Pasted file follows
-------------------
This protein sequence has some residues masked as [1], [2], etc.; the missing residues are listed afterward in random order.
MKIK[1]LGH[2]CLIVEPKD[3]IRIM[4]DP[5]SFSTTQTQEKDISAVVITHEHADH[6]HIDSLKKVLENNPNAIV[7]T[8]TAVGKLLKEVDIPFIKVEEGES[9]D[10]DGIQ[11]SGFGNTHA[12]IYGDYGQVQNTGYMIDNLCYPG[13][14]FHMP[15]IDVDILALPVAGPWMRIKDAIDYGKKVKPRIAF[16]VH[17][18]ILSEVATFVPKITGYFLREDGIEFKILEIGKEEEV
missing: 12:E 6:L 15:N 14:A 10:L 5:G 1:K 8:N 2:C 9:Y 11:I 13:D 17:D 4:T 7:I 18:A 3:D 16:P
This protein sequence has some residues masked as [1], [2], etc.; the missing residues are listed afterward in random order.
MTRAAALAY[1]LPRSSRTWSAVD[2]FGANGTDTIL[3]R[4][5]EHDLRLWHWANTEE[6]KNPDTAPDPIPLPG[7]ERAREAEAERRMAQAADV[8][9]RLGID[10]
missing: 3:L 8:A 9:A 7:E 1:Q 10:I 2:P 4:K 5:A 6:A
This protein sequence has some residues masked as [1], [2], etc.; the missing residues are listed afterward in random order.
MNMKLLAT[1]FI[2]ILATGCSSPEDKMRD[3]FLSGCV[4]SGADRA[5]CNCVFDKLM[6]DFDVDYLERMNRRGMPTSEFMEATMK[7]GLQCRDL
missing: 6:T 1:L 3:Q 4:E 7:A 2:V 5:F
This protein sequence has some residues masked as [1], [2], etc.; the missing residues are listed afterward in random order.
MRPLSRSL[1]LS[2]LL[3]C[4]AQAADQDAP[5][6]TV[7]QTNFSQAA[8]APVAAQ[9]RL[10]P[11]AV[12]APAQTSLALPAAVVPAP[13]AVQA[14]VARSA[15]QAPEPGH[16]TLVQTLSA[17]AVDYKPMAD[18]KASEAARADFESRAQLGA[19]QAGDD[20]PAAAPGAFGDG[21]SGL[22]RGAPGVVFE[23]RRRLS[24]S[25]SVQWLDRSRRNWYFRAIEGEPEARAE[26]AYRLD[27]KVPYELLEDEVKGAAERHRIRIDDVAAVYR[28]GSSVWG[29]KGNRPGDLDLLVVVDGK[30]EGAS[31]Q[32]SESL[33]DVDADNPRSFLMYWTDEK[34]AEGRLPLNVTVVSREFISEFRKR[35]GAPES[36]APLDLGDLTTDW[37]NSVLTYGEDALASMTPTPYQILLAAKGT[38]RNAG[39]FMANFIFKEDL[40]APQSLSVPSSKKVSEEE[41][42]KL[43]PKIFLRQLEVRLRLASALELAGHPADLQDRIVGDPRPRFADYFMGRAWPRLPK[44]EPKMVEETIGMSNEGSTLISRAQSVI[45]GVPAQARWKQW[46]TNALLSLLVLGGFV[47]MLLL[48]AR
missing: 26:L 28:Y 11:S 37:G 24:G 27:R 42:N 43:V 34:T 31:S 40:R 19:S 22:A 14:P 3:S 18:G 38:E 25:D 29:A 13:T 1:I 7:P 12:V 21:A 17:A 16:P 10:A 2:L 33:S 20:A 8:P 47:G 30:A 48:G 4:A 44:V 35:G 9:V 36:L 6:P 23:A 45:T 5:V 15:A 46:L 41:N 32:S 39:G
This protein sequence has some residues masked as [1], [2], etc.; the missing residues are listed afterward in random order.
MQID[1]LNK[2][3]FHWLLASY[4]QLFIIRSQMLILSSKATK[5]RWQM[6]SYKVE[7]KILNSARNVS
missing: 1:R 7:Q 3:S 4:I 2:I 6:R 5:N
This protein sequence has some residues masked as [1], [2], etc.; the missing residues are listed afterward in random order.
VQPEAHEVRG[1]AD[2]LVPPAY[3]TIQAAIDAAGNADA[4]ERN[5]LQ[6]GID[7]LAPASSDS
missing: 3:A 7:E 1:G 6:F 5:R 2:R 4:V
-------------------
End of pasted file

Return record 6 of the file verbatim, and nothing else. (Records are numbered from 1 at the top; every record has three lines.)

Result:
This protein sequence has some residues masked as [1], [2], etc.; the missing residues are listed afterward in random order.
VQPEAHEVRG[1]AD[2]LVPPAY[3]TIQAAIDAAGNADA[4]ERN[5]LQ[6]GID[7]LAPASSDS
missing: 3:A 7:E 1:G 6:F 5:R 2:R 4:V